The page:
By Alice B. Yeager
Photos by James O. Yeager

Alice B. Yeager
Issue #85 • January/February, 2004

Some of us are thrifty beyond measure, even growing our own dishrags. None of those flimsy, store bought cotton things for us. Our dishrags are real scrubbers and they grow in our gardens.

Dishrags are the tough, fibrous interiors of the fruits of a member of the Gourd Family (Cucurbitaceae), familiarly known as luffa or dishrag gourd. These gourds often measure 12-16 inches in length and 3-4 inches in diameter. When properly prepared, a luffa gourd yields a very strong network of cellulose strands that make excellent helpers when there’s a pile of dirty dishes to be done. Also, you don’t have to worry about anything getting scratched as is sometimes the case when metal scouring pads are used.

The luffa gourd’s fiber is long lasting, does not become a sodden mass in water, and readily springs back into shape when not under pressure. One does not have to hunt for the gourd in a sink of soapy water because it floats.

Always rinse the luffa after using and put it aside to drain. The fiber dries in a short time. After some usage, if the fiber becomes discolored or takes on an unclean odor, put it in a pan of water with a tablespoon of household bleach. Turn the luffa over a time or two to be sure that all sides get a touch of bleach, leave it for a few minutes and it will come out white as snow and free of odor. Rinse thoroughly and it is ready for use again. Dishrag gourds outlast ordinary cotton dishrags several times over.

With proper moisture and summer's warmth, luffa vines will produce until fall.
With proper moisture and summer’s warmth, luffa vines will produce until fall.

Luffa vines not only produce useful fruit, but they are very attractive with their large green leaves and big yellow flowers. If there is a porch needing a bit of shade in the summer or a garden fence where the vines can grow freely, luffas will put on a show and become real conversation subjects. The vines are easy to grow and require a minimum of care. Just give them a sunny spot, moderately rich soil, and water them during prolonged dry spells.

Planting a few luffa seeds is sufficient for the average family’s use. Each vine will produce a number of gourds, and a head start may be achieved during spring if seeds are started indoors in peat pots and transferred outdoors after all danger of frost has passed. Luffa plants are like lots of other plants that don’t like cold ground. They are subject to chill when the temperature drops and can be nipped by cold. Just be patient and plant seeds or transplants when you’d plant other members of the gourd family, such as cucumbers, watermelons, and squash.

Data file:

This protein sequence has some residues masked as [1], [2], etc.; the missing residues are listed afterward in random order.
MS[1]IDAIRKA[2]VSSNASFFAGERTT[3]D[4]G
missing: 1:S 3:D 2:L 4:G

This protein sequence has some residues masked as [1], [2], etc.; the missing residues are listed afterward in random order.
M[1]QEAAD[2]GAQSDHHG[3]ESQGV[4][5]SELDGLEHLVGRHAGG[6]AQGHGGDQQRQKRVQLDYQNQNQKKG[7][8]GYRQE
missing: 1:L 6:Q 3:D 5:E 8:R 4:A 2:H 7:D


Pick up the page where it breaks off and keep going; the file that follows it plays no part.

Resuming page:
Plants should be spaced at least 18 inches apart and kept free of weeds and grass. Once the vines have started climbing their supports, put down a light mulch to deter weeds and conserve moisture. Luffas need sufficient moisture to produce their gourds. Otherwise, the gourds will be scrawny.

Gourd vines are real ramblers and the taller their support, the higher they climb. A luffa vine would probably rival Jack’s beanstalk if autumn didn’t limit its life. A high wire fence is an excellent place for luffas, but don’t let the vines escape to a very tall support such as a tree as they will climb beyond your ability to harvest the gourds. Try to keep the vines under control by clipping the ends of the runners or by weaving them back along the fence, trellis, etc. Luffas hanging 30 feet up in the air may be fine for the ambitious vines, but the height is hard on the harvester.

Once, some of our luffa vines escaped from a fence to the overhanging branches of an apple tree and proceeded to decorate the tree with dangling gourds. Visitors were constantly discovering a new type of tree—something exotic, they thought. There was always a good laugh when they realized this was one of nature’s pranks.

Gourd diseases

Members of the gourd family are subject to many diseases. Mildew is one of the worst culprits, but mildew can be offset somewhat if vines are not crowded and there is good air circulation among the leaves. I like to keep dead leaves and discolored ones pruned out thus helping with the airflow and preventing a build-up of dead plant matter. The chief cause of mildew is cloudy damp weather. There’s not much gardeners can do about that, but we can discard dead leaves and thus improve the looks and health of our plants.

Anthracnose is another fungus-type disease that is promoted by warm, wet weather. Signs of this fungus on gourd leaves are yellow spots that enlarge and turn brown. Also, whole vines may take on a scorched appearance.

In addition to anthracnose, there is a whole list of wilts and blights that can plague the gourd family as well as other garden plants.